U-He's powerful Diva softsynthInterestingly, there is a divergence of the synth/studio world from that of guitarists here. In guitar world, classic and collectable kit has been joined by new generation technology, with old tape echoes and stompboxes revived in ‘retrospective’ hardware units rather than plug-ins – some reliant on DSP modelling, yes, but packaged in standalone units that do not share the dependency issues of plug-ins.

Back in the land of computer-based synths, Goldstein groups dongles, OS developments and computer hardware IO among ‘existential threats’. ‘Endless plug-ins rely on dongles like the PACE iLok,’ he says. ‘These USB devices solve a lot of theft issues for companies, but they rely upon two things – the existence of USB jacks, and the continued existence of PACE.

‘The latest Mac Mini we purchased came with one USB3 jack. How long before USB3 jacks are removed completely, making it difficult to plug in an iLok? How long until USB is dropped entirely for a newer technology? How much software will be lost because there will be no way to authorise it? I own plug-ins from the early 2000s that are unusable because they require the factory CD to be inserted into the computer for validation. In a world without CD drives, these products are effectively dead.

‘Sometimes operating system advances cause products to have shorter lives. In the past 20 years, countless 32-bit plug-ins became obsolete when OSs and DAWs became 64-bit. Thousands of printers, scanners and Midi devices got sent to the dump because their 32-bit drivers were never updated. Personally, I don’t think it’s about advances in hardware or operating systems. Instead, it’s about OS companies renewing their commitment to ensuring compatibility with older software and hardware.’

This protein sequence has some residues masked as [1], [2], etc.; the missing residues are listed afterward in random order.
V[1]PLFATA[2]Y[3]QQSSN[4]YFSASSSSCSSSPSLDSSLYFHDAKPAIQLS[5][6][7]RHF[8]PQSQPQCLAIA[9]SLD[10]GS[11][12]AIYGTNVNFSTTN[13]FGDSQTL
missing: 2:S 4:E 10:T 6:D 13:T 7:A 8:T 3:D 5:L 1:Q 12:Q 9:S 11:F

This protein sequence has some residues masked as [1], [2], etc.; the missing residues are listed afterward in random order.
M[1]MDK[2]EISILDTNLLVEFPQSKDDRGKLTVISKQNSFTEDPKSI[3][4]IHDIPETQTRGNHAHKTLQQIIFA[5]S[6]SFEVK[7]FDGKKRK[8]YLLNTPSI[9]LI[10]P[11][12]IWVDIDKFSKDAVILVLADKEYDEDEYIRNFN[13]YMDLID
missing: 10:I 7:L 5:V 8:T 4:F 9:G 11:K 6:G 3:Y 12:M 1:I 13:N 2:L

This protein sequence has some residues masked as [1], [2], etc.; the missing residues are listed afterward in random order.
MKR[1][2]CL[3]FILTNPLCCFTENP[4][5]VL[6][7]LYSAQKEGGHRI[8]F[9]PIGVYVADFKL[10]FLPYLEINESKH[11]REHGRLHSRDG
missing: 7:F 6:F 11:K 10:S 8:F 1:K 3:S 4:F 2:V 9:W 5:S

Cherry Audio's Polymode plug-in recreation of Moog's PolymoogWith all of this in mind, do softsynth developers pay any attention to EOL considerations? Goldstein is emphatic that they do, as does another voice joining the discussion – that of music producer and synth programmer Graeme Rawson, who works with GForce Software, the company behind the impOSCar among other soft instruments.

‘There isn’t a business here without OS manufacturers creating secure, fast and modern operating systems,’ he says. ‘These new tools that they develop allow us to create ever more expansive and creative – and realistic – products. However, for a very small company, frequent changes in operating systems put strain on resources and slow down new product development significantly. It’s difficult to keep up, and develop new instruments and products at the same time.

‘These are also updates that our customers expect to be free to them – not wrongly, but the cost of these developments gets eaten by the software developers. Eventually a time comes that updating old products to work on modern OSs just doesn’t make business sense.’

‘Every time there’s an operating system update that breaks something in a piece of software, companies have to make hard decisions about which products to update and which products are simply too old,’ Goldstein agrees. ‘No company ever wants to drop support for a product. But there’s significant expense required to update and rebuild drivers, installers and applications, and sometimes it just can’t make financial sense.’

And there is more bad news…

‘Sometimes it’s worse than that,’ he continues. ‘Apple, for example, won’t even allow developers to distribute applications that are compatible with macOS versions earlier than 10.9. Most people don’t know this, but it’s been the case since June 2019. Think about what that means – if you’re running an OS older than 10.9, companies are literally not allowed to make software that runs on your operating system. This forced EOL raises all sorts of ethical questions.’

‘If you buy software for a 32-bit computer and then buy a 64-bit one five-to-eight years later – or an Intel to Apple chipped Mac – do you still expect to run that software for no further cost?’ Rawson asks. ‘Apps and software is the only business that I can think of where third parties are responsible for keeping customers up to date. So, while we had already created Oddity2, impOSCar2 and M-Tron Pro before the 64-bit changeover – the driving factor being a desire to offer fresh new features that new platforms could offer – the OS change is what ultimately killed off the legacy versions.’

So what is the considered life expectancy for a softsynth or any other plug-in?